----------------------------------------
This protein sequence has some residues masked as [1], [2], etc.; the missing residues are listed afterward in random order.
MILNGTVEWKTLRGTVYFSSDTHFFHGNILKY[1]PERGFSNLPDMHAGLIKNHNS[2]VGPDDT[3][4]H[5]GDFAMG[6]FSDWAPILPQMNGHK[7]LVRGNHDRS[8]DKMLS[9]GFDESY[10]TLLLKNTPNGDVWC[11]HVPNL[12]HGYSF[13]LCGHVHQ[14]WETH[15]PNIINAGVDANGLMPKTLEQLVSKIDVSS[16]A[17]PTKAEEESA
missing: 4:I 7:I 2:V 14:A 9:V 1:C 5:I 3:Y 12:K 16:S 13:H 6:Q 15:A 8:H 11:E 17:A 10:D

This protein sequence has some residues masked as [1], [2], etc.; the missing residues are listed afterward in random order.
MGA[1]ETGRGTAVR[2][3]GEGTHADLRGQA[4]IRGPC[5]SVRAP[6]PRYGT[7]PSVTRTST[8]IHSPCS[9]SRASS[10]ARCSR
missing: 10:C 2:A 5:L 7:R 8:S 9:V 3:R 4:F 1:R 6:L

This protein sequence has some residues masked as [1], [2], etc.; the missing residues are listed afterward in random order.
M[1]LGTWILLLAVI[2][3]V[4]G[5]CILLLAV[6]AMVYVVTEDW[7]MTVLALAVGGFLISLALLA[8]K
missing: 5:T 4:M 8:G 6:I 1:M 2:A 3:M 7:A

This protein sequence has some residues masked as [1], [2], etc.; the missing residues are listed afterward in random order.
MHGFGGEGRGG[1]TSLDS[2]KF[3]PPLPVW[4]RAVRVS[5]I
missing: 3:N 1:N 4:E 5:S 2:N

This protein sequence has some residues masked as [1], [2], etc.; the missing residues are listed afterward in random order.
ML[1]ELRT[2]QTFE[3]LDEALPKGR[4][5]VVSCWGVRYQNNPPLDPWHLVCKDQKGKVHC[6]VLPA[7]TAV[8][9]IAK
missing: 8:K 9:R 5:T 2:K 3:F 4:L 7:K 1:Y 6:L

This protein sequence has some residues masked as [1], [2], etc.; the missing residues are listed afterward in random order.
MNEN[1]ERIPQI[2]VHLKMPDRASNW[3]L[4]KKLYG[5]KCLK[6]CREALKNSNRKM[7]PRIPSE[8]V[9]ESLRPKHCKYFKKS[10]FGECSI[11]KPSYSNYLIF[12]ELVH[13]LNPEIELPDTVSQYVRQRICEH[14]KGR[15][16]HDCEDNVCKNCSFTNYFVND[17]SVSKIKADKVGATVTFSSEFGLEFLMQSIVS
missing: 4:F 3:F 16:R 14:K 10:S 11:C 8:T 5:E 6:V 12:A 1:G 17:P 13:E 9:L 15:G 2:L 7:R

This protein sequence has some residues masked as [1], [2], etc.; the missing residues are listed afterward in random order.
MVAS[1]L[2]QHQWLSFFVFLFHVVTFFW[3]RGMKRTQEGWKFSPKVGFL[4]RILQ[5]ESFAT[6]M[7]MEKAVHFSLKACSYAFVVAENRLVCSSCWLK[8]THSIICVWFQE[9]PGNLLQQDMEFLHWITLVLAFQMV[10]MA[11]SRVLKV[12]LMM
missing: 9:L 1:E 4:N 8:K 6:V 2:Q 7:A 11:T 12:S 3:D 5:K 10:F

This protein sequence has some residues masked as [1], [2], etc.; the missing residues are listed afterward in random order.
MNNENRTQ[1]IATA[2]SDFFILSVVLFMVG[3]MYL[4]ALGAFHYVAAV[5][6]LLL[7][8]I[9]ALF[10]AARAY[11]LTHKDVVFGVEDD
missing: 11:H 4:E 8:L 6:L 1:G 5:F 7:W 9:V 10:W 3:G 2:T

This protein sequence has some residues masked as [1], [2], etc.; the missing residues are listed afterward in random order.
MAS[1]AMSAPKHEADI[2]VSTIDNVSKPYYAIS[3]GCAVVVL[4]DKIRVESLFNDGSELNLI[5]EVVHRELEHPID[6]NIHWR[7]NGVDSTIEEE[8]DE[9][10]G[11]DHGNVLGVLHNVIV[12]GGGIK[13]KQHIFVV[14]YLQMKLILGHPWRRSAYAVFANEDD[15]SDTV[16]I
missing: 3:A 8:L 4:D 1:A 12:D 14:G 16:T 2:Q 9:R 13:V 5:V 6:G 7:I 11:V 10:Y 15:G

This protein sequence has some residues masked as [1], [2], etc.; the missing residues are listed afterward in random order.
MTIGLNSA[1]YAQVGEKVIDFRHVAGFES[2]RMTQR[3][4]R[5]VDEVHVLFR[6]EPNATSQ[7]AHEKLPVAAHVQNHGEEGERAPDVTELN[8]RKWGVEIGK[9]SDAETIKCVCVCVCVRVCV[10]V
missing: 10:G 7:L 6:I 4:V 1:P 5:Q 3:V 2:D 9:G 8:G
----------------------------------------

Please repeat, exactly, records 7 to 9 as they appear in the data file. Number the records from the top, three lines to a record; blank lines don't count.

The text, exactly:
This protein sequence has some residues masked as [1], [2], etc.; the missing residues are listed afterward in random order.
MVAS[1]L[2]QHQWLSFFVFLFHVVTFFW[3]RGMKRTQEGWKFSPKVGFL[4]RILQ[5]ESFAT[6]M[7]MEKAVHFSLKACSYAFVVAENRLVCSSCWLK[8]THSIICVWFQE[9]PGNLLQQDMEFLHWITLVLAFQMV[10]MA[11]SRVLKV[12]LMM
missing: 9:L 1:E 4:N 8:K 6:V 2:Q 7:A 11:T 12:S 3:D 5:K 10:F

This protein sequence has some residues masked as [1], [2], etc.; the missing residues are listed afterward in random order.
MNNENRTQ[1]IATA[2]SDFFILSVVLFMVG[3]MYL[4]ALGAFHYVAAV[5][6]LLL[7][8]I[9]ALF[10]AARAY[11]LTHKDVVFGVEDD
missing: 11:H 4:E 8:L 6:L 1:G 5:F 7:W 9:V 10:W 3:G 2:T

This protein sequence has some residues masked as [1], [2], etc.; the missing residues are listed afterward in random order.
MAS[1]AMSAPKHEADI[2]VSTIDNVSKPYYAIS[3]GCAVVVL[4]DKIRVESLFNDGSELNLI[5]EVVHRELEHPID[6]NIHWR[7]NGVDSTIEEE[8]DE[9][10]G[11]DHGNVLGVLHNVIV[12]GGGIK[13]KQHIFVV[14]YLQMKLILGHPWRRSAYAVFANEDD[15]SDTV[16]I
missing: 3:A 8:L 4:D 1:A 12:D 14:G 16:T 2:Q 9:R 13:V 5:V 6:G 7:I 11:V 10:Y 15:G